Ultimate showed up in the mid seventeenth century, coming from the Late Latin ultimatus and its verb form ultimare. Before that it’s from the classical Latin ultimus, last, which is related to ultra, more. You might not believe this, but that word happens to be the origin word for ultra. I know. It’s pretty tough to believe.
I know you can’t see it, but I’m rolling my eyes.
We can go even further with ultra, all the way back to the Proto Indo European ol-tero-. The ol- gives us the beyond part as it comes from al-, which has given us words like alias and else. Yeah. Ultimate is (distantly) related to else and alias. Who knew?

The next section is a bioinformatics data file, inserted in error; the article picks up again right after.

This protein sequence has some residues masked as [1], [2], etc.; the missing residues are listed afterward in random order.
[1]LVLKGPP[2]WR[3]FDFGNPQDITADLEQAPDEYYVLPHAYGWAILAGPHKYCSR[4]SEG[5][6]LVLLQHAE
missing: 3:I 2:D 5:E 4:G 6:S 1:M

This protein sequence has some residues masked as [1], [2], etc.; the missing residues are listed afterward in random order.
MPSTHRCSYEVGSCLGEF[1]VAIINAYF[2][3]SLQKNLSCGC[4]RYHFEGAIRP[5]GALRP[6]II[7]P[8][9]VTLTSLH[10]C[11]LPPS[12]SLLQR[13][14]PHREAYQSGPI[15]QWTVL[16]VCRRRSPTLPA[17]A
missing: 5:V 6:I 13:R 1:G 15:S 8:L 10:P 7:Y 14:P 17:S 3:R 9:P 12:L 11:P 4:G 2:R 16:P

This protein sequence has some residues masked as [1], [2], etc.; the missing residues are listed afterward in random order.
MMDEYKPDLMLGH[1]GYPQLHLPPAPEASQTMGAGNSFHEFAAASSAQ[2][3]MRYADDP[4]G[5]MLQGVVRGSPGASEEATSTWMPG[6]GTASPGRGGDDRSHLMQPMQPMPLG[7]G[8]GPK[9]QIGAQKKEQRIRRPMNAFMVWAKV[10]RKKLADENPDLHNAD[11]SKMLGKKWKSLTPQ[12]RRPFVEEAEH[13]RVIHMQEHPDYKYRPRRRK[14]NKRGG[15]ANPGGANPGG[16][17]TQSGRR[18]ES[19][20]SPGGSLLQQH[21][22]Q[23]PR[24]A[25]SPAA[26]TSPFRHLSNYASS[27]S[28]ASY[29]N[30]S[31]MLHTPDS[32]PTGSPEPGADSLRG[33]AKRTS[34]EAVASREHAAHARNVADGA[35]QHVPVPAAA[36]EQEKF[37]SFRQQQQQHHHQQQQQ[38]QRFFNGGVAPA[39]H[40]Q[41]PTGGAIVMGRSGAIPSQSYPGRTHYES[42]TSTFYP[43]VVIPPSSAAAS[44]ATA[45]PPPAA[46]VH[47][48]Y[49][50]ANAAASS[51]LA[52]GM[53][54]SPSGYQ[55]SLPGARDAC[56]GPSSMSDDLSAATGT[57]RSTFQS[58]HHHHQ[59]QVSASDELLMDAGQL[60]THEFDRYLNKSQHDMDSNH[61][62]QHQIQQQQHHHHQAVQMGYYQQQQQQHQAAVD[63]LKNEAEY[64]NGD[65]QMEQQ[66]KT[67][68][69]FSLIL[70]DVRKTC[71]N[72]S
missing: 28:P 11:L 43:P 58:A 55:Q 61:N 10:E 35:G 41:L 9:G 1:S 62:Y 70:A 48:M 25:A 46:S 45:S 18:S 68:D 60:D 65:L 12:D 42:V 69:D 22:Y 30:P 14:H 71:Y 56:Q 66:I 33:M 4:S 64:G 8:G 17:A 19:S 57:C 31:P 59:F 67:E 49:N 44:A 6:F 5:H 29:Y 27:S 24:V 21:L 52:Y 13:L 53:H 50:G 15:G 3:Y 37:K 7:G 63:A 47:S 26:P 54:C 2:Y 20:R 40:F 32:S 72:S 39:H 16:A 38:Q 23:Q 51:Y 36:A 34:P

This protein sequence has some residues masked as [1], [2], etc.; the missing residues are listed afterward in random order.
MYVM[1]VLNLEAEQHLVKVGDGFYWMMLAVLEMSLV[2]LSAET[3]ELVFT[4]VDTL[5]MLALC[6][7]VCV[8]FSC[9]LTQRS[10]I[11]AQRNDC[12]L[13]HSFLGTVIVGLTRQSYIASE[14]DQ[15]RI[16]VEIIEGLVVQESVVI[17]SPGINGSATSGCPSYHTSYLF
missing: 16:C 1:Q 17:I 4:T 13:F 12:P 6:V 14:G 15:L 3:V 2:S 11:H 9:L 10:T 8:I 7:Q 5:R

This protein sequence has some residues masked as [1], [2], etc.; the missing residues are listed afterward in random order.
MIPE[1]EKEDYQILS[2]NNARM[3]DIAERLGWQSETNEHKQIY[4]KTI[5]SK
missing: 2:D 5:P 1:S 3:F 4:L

Of course, there are a few other ultimate words in English. Did you know there used to be a “yesterday” for months? It was the word ultimo, coming from the Latin phrase ultimo menses, or last month. It was in use from the sixteenth to nineteenth centuries and then…I guess we got bored of it? That happens sometimes. There’s also penultimate, which comes from penultima, a word that showed up in the late sixteenth century and means the next to last syllable in a word. It’s from another Latin phrase, penultima syllaba, literally penultimate syllable. The ultima comes from ultimate, while the pen is from paene, almost. Penultimate is…almost last.